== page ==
Silver nanoparticle-induced cytotoxicity in rat brain endothelial cell culture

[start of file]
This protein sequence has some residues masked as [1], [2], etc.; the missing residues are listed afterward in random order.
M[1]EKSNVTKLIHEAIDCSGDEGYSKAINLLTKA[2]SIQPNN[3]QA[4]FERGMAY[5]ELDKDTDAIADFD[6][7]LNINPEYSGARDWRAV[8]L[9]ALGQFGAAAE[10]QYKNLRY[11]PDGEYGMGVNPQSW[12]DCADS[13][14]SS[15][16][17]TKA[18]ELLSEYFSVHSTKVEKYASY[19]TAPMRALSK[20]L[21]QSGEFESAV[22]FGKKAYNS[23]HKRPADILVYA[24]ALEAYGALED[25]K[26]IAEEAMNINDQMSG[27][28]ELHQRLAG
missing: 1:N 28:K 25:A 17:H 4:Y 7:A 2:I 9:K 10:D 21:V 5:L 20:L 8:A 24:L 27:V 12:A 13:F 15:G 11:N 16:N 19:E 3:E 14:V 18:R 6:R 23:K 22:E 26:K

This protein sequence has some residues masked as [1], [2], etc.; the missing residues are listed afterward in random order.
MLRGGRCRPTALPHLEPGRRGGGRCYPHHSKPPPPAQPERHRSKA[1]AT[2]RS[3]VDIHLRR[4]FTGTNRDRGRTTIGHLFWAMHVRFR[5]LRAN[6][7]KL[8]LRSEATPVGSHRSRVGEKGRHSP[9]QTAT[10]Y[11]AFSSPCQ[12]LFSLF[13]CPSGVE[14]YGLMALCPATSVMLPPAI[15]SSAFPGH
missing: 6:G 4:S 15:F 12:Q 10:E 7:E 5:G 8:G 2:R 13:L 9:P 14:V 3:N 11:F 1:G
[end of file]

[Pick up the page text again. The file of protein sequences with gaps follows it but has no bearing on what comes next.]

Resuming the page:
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The emerging field of nanotechnology introduces a wide range of nanoparticles in our daily life. Nanoparticles possess unique physicochemical properties compared to their larger-sized counterparts, which make them attractive for many applications. Silver nanoparticles (AgNPs) are among those nanoparticles which are highly commercialised and they are included in many household products and medical devices because of their antimicrobial properties. However, increasing exposure of humans to AgNPs has raised concerns about adverse health effects. The present study examined the cytotoxic effects of different-sized AgNPs (10, 50 and 100 nm) on rat brain endothelial (RBE4) cells and investigated whether the observed cytotoxicity can be explained by the intrinsic toxicity of the silver nanoparticles themselves, the silver-ions released from the silver nanoparticles or a combined effect of silver nanoparticles and silver-ions. In vitro assays measuring metabolic activity, membrane function and a colony formation assay were employed to study the cytotoxic effects of AgNPs and Ag+-ions. The silver content (total Ag and Ag+-ions) in the samples was measured using high-resolution inductively coupled plasma-mass spectrometry (HR-ICP-MS). C6 Glioma cells were used for initial studies with AgNO3, which served as a source of Ag+-ions. RBE4 cells were exposed to AgNPs and Ag+-ions. The results showed that metabolic activity (MTT assay) of RBE4 cells after exposure to 1 to 25 μg/ml AgNPs was unchanged or increased compared to unexposed cells and was found to be dependent on dose and exposure time (1h to 24h). No clear particle size-dependence of the effects was observed. Interestingly, corresponding concentrations of AgNO3 reduced metabolic activity after 24h. On the other hand, exposure of RBE4 cells to AgNPs led to severe impairment of membrane function, tested with the Neutral red assay, which was found to be particle size- and surface area-, dose- and timedependent. A role of Ag+-ions in the observed effects is questionable as corresponding concentrations of AgNO3 resulted in less membrane damage than the smallest AgNPs. Most intriguingly, colony formation of RBE4 cells was completely inhibited by AgNPs (1 μg/ml), whereas colonies were observed after exposure to AgNO3 (up to 7.5 μM). All these findings suggest that Ag+-ions are not solely responsible for the observed AgNP toxicity on RBE4 cells. Instead, other mechanisms of toxicity, attributed to different properties of the AgNPs, are likely to have an important contribution to the observed effects.